A weak season makes ''Bridget Jones'' look noteworthy, says Mark Harris

By Mark Harris
Updated April 27, 2001 at 04:00 AM EDT
Bridget Jones' s Diary: Miramax Films

Why theaters are full of cheap, dumb movies

This is the time of year when I and my faux pundit colleagues can usually get about a column’s worth of material out of next year’s Oscar race. You know, a semi serious look at the first four months of the year in which we call attention to great movies and performances that might get forgotten later. To that end, I keep a running list of anything I think is noteworthy. Here is this year’s list, reprinted in its entirety:

1. screenplay of ”Memento”
2. Renee Zellweger — possible ”Bridget Jones” Best Actress nomination in weak year???

That’s it. Now, periods during which Hollywood does nothing but shovel crap at the American public are nothing now (see the entire late ’80s). The difference is that this time, Hollywood seems to have given up in advance. Release schedules for the studios this winter and spring were a blunt acknowledgment that nothing before May 4, when ”The Mummy Returns” is expected to inaugurate this year’s box office high season, matters to them.

Let’s review some of the highlights. Sony released ”Tomcats,” ”Saving Silverman,” and ”Joe Dirt.” Buena Vista released ”Just Visiting,” ”Double Take,” and ”Recess: School’s Out.” Fox released ”Say It Isn’t So,” ”Someone Like You,” and ”Freddy Got Fingered.” And Warner’s slate of movies, which, to be fair, did include Sean Penn’s perfectly fine ”The Pledge,”, also included — brace yourself — ”3000 Miles to Graceland,” ”See Spot Run,” ”Sweet November,” ”Valentine,” and ”Exit Wounds.”

Interestingly, in an era when combined production and marketing costs for the average studio movie now top $80 million, most of the films listed above were nowhere near as expensive to make or market. They’re largely free of special effects, complicated locations and elaborate post- production, and they star bargain-priced talent like Jerry O’Connell, David Boreanaz, David Arquette, Christina Applegate, and Tom Green.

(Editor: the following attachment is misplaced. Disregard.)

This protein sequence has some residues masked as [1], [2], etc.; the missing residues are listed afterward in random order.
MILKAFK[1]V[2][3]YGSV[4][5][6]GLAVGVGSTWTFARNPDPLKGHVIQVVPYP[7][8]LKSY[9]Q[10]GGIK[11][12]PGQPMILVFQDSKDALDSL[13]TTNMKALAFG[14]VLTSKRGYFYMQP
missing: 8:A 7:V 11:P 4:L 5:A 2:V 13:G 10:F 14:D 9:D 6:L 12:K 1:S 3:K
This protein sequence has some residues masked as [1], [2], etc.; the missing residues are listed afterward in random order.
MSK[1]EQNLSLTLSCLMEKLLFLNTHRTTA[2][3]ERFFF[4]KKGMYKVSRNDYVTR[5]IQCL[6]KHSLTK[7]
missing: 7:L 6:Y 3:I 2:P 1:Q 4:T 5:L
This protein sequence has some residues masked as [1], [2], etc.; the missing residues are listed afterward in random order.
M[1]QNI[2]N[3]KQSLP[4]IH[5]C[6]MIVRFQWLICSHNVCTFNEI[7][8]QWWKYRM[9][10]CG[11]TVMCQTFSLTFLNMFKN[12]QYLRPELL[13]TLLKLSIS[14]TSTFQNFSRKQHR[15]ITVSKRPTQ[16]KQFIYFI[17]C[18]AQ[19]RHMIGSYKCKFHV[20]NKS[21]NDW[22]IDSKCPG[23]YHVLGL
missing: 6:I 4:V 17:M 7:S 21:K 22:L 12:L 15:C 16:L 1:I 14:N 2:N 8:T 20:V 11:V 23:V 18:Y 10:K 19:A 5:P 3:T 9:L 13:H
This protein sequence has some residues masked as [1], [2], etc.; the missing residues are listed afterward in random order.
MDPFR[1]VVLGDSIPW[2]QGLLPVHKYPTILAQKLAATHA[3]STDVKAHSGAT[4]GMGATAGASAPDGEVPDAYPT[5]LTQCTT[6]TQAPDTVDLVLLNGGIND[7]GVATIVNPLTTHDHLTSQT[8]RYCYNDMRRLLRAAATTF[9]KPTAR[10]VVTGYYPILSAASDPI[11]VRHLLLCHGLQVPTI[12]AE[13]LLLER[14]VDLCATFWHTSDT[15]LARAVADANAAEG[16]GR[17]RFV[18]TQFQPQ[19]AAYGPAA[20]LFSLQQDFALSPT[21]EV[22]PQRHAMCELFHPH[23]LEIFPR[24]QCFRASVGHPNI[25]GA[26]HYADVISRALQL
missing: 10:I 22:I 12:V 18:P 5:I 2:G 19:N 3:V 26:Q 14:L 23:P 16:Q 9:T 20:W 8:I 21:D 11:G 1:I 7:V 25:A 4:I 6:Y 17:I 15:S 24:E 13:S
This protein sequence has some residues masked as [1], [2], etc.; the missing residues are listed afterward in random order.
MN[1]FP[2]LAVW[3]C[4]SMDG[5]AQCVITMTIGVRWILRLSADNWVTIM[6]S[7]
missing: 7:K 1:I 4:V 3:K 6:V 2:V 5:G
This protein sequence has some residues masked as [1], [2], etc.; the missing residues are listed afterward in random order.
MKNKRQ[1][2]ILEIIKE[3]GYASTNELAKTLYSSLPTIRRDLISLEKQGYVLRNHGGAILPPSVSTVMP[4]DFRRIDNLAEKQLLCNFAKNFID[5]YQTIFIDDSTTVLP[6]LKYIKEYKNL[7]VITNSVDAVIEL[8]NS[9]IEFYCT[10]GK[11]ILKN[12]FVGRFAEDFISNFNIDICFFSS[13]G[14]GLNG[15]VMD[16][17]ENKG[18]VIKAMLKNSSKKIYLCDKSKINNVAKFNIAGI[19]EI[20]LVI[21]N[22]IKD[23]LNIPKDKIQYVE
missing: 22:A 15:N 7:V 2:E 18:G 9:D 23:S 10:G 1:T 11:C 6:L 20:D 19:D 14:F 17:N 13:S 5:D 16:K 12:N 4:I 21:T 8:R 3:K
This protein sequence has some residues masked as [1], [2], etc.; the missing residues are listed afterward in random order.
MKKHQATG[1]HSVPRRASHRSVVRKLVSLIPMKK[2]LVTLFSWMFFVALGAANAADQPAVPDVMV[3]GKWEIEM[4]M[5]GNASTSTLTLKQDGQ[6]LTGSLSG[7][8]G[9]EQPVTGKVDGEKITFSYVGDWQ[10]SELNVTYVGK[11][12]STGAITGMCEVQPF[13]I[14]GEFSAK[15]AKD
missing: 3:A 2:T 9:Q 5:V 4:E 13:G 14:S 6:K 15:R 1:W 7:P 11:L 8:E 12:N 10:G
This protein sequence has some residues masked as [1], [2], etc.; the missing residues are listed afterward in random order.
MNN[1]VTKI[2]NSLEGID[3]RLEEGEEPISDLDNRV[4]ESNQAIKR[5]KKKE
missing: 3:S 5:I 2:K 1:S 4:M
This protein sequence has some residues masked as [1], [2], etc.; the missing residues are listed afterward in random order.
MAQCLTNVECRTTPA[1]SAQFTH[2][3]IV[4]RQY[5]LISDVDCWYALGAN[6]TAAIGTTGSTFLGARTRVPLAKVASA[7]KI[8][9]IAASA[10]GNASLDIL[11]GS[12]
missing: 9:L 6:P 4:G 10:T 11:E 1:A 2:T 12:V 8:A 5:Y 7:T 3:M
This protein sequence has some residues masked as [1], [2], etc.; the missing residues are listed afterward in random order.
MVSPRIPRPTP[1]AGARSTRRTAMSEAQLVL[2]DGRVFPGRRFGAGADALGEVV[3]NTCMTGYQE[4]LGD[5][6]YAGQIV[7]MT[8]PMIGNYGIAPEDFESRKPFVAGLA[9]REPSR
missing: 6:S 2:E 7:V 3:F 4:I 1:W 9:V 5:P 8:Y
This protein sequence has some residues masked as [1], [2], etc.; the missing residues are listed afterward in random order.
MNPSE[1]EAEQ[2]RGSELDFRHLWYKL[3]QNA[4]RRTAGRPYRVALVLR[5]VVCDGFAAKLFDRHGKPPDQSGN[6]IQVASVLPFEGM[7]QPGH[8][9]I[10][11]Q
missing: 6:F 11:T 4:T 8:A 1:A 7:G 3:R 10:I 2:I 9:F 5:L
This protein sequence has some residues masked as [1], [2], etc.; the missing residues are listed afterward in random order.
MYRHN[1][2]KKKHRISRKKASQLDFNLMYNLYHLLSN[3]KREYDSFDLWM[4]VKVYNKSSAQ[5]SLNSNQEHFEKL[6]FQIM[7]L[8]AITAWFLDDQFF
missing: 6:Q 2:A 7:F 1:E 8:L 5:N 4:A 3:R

That’s no accident. In the world of studio moviemaking, the gap between ”event” films that will cost more than $100 million to make and market and movies that can be made and sold for under, say, $40 million is widening fast. Almost every studio has some very big bets riding on summer or Christmas movies — New Line has invested $250 million in the ”Lord of the Rings” trilogy, Disney may spend more than $175 million on ”Pearl Harbor” when marketing is factored in, and Universal has laid down some serious cash for its summer of reconstituted mummies and dinosaurs. That doesn’t leave a lot of room for expensive risks to be released in the comparatively quiet late winter, spring and fall seasons.

So how about some INEXPENSIVE risks? In decades past, some studio executives — the ones who relied on actual taste and enthusiasm for movies rather than MBAs and focus groups — used to fill out their slates with a couple of cheap movies driven by love of a script, enthusiasm for a director, passion for a project. Some of those would turn into fiascos that were quickly forgotten. Others would turn into, oh, let’s see, ”Rocky,” ”The Conversation,” ”Taxi Driver.” They were gambles worth taking. These days, they talk instead about ”niche” filmmaking, assuming that appealing to a single demographic with low risk, low reward filmmaking will save their butts until summer.

The demographic they currently favor is dumb teenage boys, even though the collective efforts of every dumb teenage boy in America have not managed to turn a single one of the movies listed above into a hit. Maybe (please) it’s time to give up on them for a while and start making a couple of movies per studio for the rest of us. We have all been fingered enough.

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